Seasons of Marriage – Reflection on 41 Years
Sheryl and I celebrated our 41st wedding anniversary on June 3, 2018. I am proud that we have made it this long and I am hopeful we will find another 41 happy years. However, I have to say that our current marriage has lasted much less than 41 years. I know that sounds odd. So, let me explain how we have come to view these 41 years of marriage.
You see we have found (Sheryl pointed this out) that over the last 41 years we have had different marriages. Each one not formally acknowledged except in hindsight but each as real as if we had returned to the altar and made new vows.
That time when we were full of aspirations, and each was careful not to offend the other. We got to learn about each other and do those silly things that we thought might change our lives. This marriage was such fun but short-lived.
Young Children Marriage
We decided to have children in our first year of marriage and our first arrived in our 3rd year of marriage. It is said that children change relationships and our experience is certainly reflective of that. Once the boys were born and up until they were about twelve we had the quadruple responsibilities of career, family, future economic security and marriage. I bet you can guess which one was shorted.
The children needed less day to day care, and at the same time, I hit my peak earnings potential. It is incredible how much time I spent pressing ahead with my career. At the same time, the fruits of this period were not immediately apparent. We started to bank resources with hard work, and that work changed our relationship dramatically.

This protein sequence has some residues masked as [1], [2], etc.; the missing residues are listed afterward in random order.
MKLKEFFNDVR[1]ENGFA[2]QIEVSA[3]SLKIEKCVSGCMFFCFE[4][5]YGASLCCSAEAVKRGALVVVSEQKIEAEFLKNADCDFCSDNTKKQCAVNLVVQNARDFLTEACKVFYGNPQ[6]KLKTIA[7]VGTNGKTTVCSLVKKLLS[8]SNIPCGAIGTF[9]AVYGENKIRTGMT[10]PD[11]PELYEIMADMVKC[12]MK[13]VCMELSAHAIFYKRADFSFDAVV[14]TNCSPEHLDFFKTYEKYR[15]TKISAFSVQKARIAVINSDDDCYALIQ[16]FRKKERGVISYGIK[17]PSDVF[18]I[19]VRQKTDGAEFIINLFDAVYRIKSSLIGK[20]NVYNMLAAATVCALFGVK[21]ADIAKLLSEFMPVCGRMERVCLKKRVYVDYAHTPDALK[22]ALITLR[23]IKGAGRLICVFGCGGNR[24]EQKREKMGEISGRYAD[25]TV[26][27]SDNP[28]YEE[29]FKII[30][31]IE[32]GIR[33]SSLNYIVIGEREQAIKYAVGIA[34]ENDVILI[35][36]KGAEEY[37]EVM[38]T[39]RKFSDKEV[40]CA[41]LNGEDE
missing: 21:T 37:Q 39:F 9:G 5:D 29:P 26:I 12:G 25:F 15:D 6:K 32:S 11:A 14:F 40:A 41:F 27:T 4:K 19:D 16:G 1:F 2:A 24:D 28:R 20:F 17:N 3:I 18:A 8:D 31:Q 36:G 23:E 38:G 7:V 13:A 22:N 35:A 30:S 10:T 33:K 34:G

Empty Nest Marriage
Our sons were in college or getting ready to go, and we became observers as our sons made their way in the world. This was when I was diagnosed with RA and our marriage started to shift toward medical appointments and worries about my health.
Perhaps the results marriage was the most difficult. I had to stop working in my early 50’s cutting my earnings significantly and causing us to readjust almost everything. My RA was worsening, and facing retirement was not something I desired. I felt inadequate and was lost for purpose while Sheryl continued working deriving in her work.
As retirees we do things based less on economic requirements, and governed by medical visits, finding useful volunteer purpose and enjoying the company of one another. It is much like those first years of marriage though with greater perspective. We are once again learning about each other. It is like we came out the end as different people than we started, but much more interesting.
We grew in each of these stages of marriage while dealing with some harsh blows. RA was not expected, and it has added significant complications. Still, I do not think I would change much about our path to this place. I would have liked to soften the results of marriage, and I still deal with the baggage of this period, but I am secure in the knowledge we did the best we could given the circumstances.
Along the way, we have had four partners in our marriage. The two of us, diabetes and when it came on board RA. Two of those partners are scary and unpredictable but make no mistake they are equal parts of influence on our day to day and long-term relationship.
I fall back on the wisdom Sheryl offers those who ask how we made it. She says marriage is the toughest work you will ever do, but it is worth the effort. I must agree it is tough and yes when I hold my wife’s hand as we look forward it is worth every second of what we have come through and will face going forward.
Do you expect to see a cure for RA?